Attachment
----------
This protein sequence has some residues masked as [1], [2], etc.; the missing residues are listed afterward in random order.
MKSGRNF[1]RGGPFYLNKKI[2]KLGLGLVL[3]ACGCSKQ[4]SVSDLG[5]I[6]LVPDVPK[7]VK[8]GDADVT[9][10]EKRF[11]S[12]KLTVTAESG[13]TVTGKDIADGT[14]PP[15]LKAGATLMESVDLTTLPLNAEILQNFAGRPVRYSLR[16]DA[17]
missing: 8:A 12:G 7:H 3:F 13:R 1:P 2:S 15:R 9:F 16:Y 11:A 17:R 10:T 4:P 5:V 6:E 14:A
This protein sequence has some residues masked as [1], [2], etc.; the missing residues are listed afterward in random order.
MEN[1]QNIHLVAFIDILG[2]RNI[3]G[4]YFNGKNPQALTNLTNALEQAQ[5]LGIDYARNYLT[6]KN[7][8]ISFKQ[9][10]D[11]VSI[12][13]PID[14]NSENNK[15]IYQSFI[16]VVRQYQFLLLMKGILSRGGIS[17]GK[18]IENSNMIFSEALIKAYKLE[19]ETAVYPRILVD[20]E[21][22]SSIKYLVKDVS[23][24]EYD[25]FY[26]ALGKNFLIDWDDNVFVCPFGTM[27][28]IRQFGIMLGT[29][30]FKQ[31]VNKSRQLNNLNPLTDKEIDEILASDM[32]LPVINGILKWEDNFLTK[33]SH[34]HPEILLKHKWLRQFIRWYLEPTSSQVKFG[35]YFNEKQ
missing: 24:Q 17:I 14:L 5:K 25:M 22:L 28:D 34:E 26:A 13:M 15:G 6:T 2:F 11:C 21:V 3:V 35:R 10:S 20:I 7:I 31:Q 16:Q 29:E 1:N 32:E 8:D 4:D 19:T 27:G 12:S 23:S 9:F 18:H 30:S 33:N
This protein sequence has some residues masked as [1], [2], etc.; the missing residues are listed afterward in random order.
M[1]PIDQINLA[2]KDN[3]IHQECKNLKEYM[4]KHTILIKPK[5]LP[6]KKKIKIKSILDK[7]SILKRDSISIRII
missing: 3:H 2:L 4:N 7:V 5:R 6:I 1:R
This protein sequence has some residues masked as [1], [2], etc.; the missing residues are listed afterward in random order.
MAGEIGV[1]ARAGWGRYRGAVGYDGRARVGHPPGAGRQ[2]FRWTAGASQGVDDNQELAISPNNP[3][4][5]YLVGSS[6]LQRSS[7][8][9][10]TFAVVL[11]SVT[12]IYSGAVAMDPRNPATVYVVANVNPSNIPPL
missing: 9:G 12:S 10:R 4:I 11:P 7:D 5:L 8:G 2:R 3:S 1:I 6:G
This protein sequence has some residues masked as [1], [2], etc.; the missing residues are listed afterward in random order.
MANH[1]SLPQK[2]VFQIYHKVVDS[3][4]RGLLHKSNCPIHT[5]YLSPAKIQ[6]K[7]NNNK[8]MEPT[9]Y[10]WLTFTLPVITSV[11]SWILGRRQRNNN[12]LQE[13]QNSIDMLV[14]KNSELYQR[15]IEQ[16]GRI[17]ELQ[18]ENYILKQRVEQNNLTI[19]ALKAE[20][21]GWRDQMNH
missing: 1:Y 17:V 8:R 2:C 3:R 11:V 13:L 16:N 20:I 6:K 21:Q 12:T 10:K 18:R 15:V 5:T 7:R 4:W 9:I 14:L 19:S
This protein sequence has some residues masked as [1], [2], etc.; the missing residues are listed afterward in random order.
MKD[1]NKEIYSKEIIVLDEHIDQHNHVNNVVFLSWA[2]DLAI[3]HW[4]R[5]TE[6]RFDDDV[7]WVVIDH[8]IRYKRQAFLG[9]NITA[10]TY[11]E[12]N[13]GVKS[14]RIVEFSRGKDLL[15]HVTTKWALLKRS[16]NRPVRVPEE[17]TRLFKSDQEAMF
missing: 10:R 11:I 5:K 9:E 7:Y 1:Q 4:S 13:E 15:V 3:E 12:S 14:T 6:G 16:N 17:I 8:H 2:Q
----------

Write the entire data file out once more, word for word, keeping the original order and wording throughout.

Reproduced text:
This protein sequence has some residues masked as [1], [2], etc.; the missing residues are listed afterward in random order.
MKSGRNF[1]RGGPFYLNKKI[2]KLGLGLVL[3]ACGCSKQ[4]SVSDLG[5]I[6]LVPDVPK[7]VK[8]GDADVT[9][10]EKRF[11]S[12]KLTVTAESG[13]TVTGKDIADGT[14]PP[15]LKAGATLMESVDLTTLPLNAEILQNFAGRPVRYSLR[16]DA[17]
missing: 8:A 12:G 7:H 3:F 13:R 1:P 2:S 15:R 9:F 16:Y 11:A 17:R 10:T 4:P 5:V 6:E 14:A
This protein sequence has some residues masked as [1], [2], etc.; the missing residues are listed afterward in random order.
MEN[1]QNIHLVAFIDILG[2]RNI[3]G[4]YFNGKNPQALTNLTNALEQAQ[5]LGIDYARNYLT[6]KN[7][8]ISFKQ[9][10]D[11]VSI[12][13]PID[14]NSENNK[15]IYQSFI[16]VVRQYQFLLLMKGILSRGGIS[17]GK[18]IENSNMIFSEALIKAYKLE[19]ETAVYPRILVD[20]E[21][22]SSIKYLVKDVS[23][24]EYD[25]FY[26]ALGKNFLIDWDDNVFVCPFGTM[27][28]IRQFGIMLGT[29][30]FKQ[31]VNKSRQLNNLNPLTDKEIDEILASDM[32]LPVINGILKWEDNFLTK[33]SH[34]HPEILLKHKWLRQFIRWYLEPTSSQVKFG[35]YFNEKQ
missing: 24:Q 17:I 14:L 5:K 25:M 22:L 28:D 34:E 26:A 13:M 15:G 6:T 2:F 11:C 21:V 3:V 35:R 10:S 20:I 7:I 31:Q 16:Q 29:E 1:N 32:E 8:D 4:D 19:T 27:G 12:S 23:S 9:F 18:H 30:S 33:N
This protein sequence has some residues masked as [1], [2], etc.; the missing residues are listed afterward in random order.
M[1]PIDQINLA[2]KDN[3]IHQECKNLKEYM[4]KHTILIKPK[5]LP[6]KKKIKIKSILDK[7]SILKRDSISIRII
missing: 3:H 2:L 4:N 7:V 5:R 6:I 1:R
This protein sequence has some residues masked as [1], [2], etc.; the missing residues are listed afterward in random order.
MAGEIGV[1]ARAGWGRYRGAVGYDGRARVGHPPGAGRQ[2]FRWTAGASQGVDDNQELAISPNNP[3][4][5]YLVGSS[6]LQRSS[7][8][9][10]TFAVVL[11]SVT[12]IYSGAVAMDPRNPATVYVVANVNPSNIPPL
missing: 9:G 12:S 10:R 4:I 11:P 7:D 5:L 8:G 2:R 3:S 1:I 6:G
This protein sequence has some residues masked as [1], [2], etc.; the missing residues are listed afterward in random order.
MANH[1]SLPQK[2]VFQIYHKVVDS[3][4]RGLLHKSNCPIHT[5]YLSPAKIQ[6]K[7]NNNK[8]MEPT[9]Y[10]WLTFTLPVITSV[11]SWILGRRQRNNN[12]LQE[13]QNSIDMLV[14]KNSELYQR[15]IEQ[16]GRI[17]ELQ[18]ENYILKQRVEQNNLTI[19]ALKAE[20][21]GWRDQMNH
missing: 1:Y 17:V 8:R 2:C 3:R 11:V 13:L 16:N 20:I 6:K 21:Q 12:T 10:K 18:R 15:V 5:T 7:R 4:W 9:I 14:L 19:S
This protein sequence has some residues masked as [1], [2], etc.; the missing residues are listed afterward in random order.
MKD[1]NKEIYSKEIIVLDEHIDQHNHVNNVVFLSWA[2]DLAI[3]HW[4]R[5]TE[6]RFDDDV[7]WVVIDH[8]IRYKRQAFLG[9]NITA[10]TY[11]E[12]N[13]GVKS[14]RIVEFSRGKDLL[15]HVTTKWALLKRS[16]NRPVRVPEE[17]TRLFKSDQEAMF
missing: 10:R 11:I 5:K 9:E 7:Y 1:Q 4:S 13:E 15:V 3:E 12:S 14:T 6:G 16:N 17:I 8:H 2:Q